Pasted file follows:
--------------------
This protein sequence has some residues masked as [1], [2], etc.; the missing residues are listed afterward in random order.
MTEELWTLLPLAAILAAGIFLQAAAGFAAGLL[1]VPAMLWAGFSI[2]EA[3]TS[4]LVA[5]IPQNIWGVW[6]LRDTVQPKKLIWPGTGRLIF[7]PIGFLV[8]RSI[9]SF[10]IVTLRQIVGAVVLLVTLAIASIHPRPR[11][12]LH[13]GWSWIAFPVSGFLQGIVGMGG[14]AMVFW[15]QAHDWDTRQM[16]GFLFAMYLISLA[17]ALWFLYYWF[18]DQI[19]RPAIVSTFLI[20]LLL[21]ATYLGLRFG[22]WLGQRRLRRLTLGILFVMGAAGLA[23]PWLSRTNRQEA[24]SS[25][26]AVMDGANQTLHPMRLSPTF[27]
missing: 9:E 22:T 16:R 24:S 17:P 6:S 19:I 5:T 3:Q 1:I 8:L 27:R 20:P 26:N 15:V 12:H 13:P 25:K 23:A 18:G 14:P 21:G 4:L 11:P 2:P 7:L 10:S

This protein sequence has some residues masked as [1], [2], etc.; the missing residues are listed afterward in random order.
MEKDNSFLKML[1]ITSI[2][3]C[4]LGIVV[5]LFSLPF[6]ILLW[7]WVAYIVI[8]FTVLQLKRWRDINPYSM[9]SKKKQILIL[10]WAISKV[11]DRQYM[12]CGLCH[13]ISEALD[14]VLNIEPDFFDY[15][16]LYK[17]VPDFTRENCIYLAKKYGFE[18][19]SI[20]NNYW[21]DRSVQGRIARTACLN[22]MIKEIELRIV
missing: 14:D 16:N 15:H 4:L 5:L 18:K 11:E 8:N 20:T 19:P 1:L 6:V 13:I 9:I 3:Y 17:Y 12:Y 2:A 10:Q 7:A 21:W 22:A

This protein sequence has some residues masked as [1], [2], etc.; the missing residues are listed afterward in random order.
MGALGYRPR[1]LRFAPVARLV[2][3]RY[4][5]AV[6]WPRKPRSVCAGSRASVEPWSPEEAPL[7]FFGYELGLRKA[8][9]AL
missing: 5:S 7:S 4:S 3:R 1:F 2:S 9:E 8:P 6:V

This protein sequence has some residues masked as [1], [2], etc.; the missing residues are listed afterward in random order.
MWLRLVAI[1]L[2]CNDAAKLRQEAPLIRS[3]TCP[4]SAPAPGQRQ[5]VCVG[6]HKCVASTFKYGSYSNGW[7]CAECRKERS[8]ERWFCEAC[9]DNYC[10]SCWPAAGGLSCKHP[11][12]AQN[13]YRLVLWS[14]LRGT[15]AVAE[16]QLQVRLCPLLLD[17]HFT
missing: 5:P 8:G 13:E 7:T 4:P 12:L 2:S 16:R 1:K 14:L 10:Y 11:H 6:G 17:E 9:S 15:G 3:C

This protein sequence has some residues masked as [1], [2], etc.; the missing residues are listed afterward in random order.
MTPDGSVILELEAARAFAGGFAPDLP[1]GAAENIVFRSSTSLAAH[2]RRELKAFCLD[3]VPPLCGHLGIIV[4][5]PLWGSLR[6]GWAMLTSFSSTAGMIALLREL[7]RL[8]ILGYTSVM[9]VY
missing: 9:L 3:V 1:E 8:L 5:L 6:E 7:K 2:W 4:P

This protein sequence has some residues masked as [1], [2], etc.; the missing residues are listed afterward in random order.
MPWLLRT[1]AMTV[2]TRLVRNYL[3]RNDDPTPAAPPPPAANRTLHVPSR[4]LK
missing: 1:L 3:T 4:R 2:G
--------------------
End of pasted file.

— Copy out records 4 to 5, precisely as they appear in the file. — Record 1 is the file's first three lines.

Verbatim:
This protein sequence has some residues masked as [1], [2], etc.; the missing residues are listed afterward in random order.
MWLRLVAI[1]L[2]CNDAAKLRQEAPLIRS[3]TCP[4]SAPAPGQRQ[5]VCVG[6]HKCVASTFKYGSYSNGW[7]CAECRKERS[8]ERWFCEAC[9]DNYC[10]SCWPAAGGLSCKHP[11][12]AQN[13]YRLVLWS[14]LRGT[15]AVAE[16]QLQVRLCPLLLD[17]HFT
missing: 5:P 8:G 13:E 7:T 4:P 12:L 2:S 16:R 1:K 14:L 10:Y 11:H 6:G 17:E 9:S 15:G 3:C

This protein sequence has some residues masked as [1], [2], etc.; the missing residues are listed afterward in random order.
MTPDGSVILELEAARAFAGGFAPDLP[1]GAAENIVFRSSTSLAAH[2]RRELKAFCLD[3]VPPLCGHLGIIV[4][5]PLWGSLR[6]GWAMLTSFSSTAGMIALLREL[7]RL[8]ILGYTSVM[9]VY
missing: 9:L 3:V 1:E 8:L 5:L 6:E 7:K 2:W 4:P